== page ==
Worker disposes of radioactive filters into one of a series of trash cans at a wastewater recovery facility for the hydraulic fracturing industry near Keane, North Dakota. These filters, known as “socks,” are installed in the pumps at delivery stations, allowing tanker trucks to offload fracking wastewater, including production water, into large storage tanks. Recovered fluids pass through these filters, straining out sediments, as the fluids are pumped into the storage tanks.
Production water, injected deep in the earth’s crust to break displace trapped oil deposits, contains sands and several hundred toxic chemicals including as many as a dozen carcinogens. Both this wastewater, and the “blowback” water that returns when a wellbore is drilled, carries Radium-based radioactivity.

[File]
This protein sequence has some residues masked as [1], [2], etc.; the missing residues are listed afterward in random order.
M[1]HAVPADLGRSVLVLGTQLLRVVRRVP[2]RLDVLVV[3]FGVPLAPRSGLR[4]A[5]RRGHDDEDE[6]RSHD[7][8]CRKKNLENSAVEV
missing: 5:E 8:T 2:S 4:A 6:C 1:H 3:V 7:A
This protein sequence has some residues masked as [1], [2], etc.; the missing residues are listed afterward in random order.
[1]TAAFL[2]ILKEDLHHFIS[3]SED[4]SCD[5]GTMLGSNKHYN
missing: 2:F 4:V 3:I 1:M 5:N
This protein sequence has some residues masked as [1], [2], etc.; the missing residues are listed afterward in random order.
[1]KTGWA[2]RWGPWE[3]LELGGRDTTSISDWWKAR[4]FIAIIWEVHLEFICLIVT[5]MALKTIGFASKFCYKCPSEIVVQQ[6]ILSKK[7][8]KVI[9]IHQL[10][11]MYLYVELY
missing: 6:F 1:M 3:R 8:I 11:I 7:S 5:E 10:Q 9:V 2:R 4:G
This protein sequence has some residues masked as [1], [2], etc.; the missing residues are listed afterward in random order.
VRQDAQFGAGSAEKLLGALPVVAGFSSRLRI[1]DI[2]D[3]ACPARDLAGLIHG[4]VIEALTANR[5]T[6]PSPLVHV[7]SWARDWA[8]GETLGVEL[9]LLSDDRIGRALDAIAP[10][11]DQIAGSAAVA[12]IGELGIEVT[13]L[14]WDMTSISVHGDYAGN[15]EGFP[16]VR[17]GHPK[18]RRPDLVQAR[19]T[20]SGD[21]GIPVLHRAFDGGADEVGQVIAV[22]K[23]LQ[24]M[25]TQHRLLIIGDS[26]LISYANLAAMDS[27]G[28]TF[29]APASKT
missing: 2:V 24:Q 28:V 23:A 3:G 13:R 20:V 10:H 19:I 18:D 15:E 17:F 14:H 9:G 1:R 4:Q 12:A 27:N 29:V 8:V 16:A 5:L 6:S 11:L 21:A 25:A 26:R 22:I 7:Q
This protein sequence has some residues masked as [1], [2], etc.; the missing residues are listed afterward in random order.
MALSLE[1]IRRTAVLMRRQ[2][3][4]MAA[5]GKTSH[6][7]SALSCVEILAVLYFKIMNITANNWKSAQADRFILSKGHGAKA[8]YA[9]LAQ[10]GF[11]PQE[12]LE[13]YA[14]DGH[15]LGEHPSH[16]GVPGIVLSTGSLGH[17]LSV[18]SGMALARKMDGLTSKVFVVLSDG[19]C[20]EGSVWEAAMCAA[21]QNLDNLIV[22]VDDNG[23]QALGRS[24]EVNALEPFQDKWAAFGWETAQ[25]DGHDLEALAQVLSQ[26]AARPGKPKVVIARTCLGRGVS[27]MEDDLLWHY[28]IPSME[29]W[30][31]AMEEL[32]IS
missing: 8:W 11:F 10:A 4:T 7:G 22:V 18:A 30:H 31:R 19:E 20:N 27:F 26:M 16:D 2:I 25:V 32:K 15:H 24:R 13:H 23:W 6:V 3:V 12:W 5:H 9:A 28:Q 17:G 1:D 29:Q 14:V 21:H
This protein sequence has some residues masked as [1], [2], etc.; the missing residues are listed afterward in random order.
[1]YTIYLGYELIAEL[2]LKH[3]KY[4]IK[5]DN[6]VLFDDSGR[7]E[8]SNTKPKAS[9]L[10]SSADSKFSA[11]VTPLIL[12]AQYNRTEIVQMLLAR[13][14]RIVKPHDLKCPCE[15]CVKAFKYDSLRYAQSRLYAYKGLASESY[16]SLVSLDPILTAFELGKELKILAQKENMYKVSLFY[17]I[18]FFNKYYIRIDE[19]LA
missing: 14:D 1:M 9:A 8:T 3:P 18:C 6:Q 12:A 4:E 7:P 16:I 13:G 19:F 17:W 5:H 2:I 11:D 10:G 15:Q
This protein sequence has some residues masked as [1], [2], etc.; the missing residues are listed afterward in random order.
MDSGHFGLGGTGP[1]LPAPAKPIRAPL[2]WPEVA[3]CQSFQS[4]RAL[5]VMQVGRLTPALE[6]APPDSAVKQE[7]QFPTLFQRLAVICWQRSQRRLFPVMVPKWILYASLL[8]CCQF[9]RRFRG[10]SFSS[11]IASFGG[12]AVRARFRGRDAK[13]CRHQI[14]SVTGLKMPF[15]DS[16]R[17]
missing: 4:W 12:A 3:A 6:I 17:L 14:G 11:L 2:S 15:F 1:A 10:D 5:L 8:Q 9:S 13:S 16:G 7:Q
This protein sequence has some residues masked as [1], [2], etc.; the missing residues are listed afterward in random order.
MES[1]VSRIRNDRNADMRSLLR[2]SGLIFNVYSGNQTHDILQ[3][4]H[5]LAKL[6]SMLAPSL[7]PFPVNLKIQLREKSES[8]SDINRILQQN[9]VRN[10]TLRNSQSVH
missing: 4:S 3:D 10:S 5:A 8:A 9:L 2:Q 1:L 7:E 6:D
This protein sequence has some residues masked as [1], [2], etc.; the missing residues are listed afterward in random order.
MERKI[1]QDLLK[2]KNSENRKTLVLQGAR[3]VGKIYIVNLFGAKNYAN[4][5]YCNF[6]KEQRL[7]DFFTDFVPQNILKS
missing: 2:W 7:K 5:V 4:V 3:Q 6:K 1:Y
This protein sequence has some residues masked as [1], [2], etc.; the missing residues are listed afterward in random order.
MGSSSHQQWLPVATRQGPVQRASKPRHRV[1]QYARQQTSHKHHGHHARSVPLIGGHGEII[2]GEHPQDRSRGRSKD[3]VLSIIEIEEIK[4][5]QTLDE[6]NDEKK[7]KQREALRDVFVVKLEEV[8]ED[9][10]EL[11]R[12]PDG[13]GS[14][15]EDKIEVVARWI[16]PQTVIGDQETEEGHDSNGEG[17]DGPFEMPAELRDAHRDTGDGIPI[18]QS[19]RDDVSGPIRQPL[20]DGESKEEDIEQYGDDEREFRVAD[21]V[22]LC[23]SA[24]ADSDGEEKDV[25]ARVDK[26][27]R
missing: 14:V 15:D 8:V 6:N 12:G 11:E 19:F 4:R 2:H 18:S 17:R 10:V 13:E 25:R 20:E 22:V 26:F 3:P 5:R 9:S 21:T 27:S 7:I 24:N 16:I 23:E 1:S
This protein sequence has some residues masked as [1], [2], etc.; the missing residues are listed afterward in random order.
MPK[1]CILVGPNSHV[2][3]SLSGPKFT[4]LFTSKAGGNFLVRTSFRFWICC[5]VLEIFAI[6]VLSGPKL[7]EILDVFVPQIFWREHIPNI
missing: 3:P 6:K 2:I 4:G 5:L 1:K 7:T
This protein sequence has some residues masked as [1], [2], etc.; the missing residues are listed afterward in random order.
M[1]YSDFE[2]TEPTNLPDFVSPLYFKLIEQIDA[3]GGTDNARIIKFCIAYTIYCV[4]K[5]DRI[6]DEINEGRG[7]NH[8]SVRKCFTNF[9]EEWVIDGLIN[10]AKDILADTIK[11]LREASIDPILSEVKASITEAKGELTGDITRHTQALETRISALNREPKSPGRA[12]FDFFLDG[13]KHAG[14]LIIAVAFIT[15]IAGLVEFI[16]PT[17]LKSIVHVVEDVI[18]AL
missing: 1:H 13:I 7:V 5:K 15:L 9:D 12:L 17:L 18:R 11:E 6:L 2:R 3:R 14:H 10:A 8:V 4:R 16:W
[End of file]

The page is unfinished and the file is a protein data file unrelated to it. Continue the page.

The allowable level of radioactivity for any item disposed in a public landfill in North Dakota is 5 picocuries, however each filter sock may register as high as 60-100 picocuries each (citation needed). Current state regulations call for this radioactive waste to be disposed in one of a few specially-designed landfills in the U.S. and no regulations are in place as to the appropriate attire for oilfield workers handling these socks. This man holds the socks with heavy rubber gloves, but there is concern that cumulative exposure to such handling these materials may lead to radiation burns on the body. Fracking socks have been disposed of improperly in abandoned buildings it is thought so that oil companies would avoid the costs of legal disposal. I photographed these filter socks as they were placed in simple trash cans at this disposal site.